And yet they persist.

We learned that virtually all of the women of these regions are illiterate. They are hoping for more for the upcoming generation, but the threats and challenges to participating in an education system are very real (such as lions in the bush). The women who were trained in this storytelling method are the few among their tribe who are able to read, and now they feel such great empowerment to teach others the stories of Scripture. To see their hearts rejoice over the ability to tell other ladies about the Word of God was so encouraging!

And there were a few ladies in the groups that I met with who are not able to read. For me, their testimony was more powerful than any other, like a new world of hope had been opened up to them and they could not find the strength to contain their overwhelming gratitude. Suddenly they too could learn about Jesus. And not only be fed, but they could write the Word up on their hearts and turn around to feed others. You could see such pride and empowerment in them, like their hearts were just going to swell right out of their chests.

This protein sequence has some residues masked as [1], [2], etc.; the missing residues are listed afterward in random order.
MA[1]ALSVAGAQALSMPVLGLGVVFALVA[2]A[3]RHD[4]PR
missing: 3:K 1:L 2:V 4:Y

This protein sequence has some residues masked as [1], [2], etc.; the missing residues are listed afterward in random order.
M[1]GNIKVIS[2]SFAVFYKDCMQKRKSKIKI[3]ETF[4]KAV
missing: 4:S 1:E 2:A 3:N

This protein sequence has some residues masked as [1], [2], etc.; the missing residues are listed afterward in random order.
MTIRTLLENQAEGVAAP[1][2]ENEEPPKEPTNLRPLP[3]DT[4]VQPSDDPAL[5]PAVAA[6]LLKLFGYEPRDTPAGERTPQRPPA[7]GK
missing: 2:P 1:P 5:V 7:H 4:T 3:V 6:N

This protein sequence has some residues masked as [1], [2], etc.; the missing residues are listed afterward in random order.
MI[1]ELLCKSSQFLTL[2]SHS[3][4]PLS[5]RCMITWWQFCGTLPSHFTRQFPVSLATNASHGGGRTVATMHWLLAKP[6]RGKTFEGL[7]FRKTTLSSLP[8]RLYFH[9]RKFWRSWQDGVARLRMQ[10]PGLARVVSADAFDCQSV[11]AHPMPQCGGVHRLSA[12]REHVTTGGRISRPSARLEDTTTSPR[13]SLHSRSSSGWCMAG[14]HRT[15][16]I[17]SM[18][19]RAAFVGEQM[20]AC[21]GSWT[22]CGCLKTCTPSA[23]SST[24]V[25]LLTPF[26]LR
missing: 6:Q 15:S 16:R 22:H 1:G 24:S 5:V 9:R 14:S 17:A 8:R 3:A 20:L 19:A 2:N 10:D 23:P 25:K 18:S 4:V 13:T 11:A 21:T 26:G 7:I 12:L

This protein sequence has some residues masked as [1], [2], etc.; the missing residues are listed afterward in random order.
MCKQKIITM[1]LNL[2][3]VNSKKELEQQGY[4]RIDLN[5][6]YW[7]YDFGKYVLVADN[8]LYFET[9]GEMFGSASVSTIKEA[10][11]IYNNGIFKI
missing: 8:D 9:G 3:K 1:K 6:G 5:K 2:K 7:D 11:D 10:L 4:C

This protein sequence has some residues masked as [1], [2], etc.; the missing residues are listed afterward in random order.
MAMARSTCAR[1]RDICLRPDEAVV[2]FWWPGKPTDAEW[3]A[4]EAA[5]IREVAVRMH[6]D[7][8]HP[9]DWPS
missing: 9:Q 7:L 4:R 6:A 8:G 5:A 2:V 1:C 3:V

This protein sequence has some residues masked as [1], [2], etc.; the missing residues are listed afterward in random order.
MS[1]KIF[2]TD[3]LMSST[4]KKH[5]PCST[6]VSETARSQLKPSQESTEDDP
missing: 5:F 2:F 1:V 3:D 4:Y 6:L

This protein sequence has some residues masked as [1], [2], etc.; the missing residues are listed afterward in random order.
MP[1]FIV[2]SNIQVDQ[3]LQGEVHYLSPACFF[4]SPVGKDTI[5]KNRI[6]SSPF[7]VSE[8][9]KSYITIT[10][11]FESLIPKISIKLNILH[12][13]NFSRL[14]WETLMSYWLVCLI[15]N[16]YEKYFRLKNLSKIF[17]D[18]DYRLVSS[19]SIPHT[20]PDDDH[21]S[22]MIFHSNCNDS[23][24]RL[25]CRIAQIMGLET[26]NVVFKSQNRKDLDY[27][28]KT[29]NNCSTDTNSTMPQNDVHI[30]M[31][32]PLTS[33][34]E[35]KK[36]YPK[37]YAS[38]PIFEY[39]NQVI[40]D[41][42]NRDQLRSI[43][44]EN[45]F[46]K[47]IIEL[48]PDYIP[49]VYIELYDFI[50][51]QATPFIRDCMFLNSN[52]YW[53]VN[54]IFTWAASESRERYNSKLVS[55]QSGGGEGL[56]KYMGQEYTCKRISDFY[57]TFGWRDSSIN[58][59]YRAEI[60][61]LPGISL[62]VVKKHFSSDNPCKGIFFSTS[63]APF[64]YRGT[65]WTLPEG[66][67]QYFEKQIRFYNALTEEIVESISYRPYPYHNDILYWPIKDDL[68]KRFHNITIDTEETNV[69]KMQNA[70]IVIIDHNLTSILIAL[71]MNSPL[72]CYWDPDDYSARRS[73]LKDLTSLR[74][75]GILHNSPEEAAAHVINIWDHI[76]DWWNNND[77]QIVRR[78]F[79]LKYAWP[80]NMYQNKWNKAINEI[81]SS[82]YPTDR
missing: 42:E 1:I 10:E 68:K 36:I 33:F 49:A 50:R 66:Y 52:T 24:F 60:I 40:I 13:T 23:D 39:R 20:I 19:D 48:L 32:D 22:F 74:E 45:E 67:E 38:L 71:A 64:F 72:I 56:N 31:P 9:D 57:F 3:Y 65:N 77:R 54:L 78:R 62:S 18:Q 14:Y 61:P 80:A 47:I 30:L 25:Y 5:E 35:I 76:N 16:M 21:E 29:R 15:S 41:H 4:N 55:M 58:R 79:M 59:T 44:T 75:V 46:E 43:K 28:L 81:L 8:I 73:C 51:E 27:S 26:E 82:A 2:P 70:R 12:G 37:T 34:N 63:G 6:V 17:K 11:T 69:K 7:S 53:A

One lady, so stoic and beautiful, said with great poise and dignity, "Before we knew God, He loved us. And then He sent someone to tell us. Now we tell others."

That touched my heart so profoundly. Tears welled up in my eyes. She just nailed it. I mean really, isn't that the case for every single one of us? At some point, we did not know the incredible love and favor of God, but someone came and told us, and then we discovered that He loved us all along. Isn't that Scripture?
But God demonstrates his own love for us in this: While we were still sinners, Christ died for us.

For he has rescued us from the dominion of darkness and brought us into the kingdom of the Son he loves

We love because he first loved us.
So one by one, the ladies went around the room and shared something of who they are, what challenges they are facing, how the storytelling is impacting (or not) themselves and the community around them. It was so exciting and humbling and overwhelming and grieving, and so many emotions all mixed up in one big beautiful ball of love for my sisters. I sat listening to them, amazed that I had the privilege of calling them sisters. Truly.

After listening to each of the ladies present talk about their experiences after having been taught the storytelling principles, the chairlady of the group turned to me, very matter-of-fact, and said, "Now you have heard our challenges and problems. How will you fix them?"


Didn't see that one coming. Oh Jesus, give me words.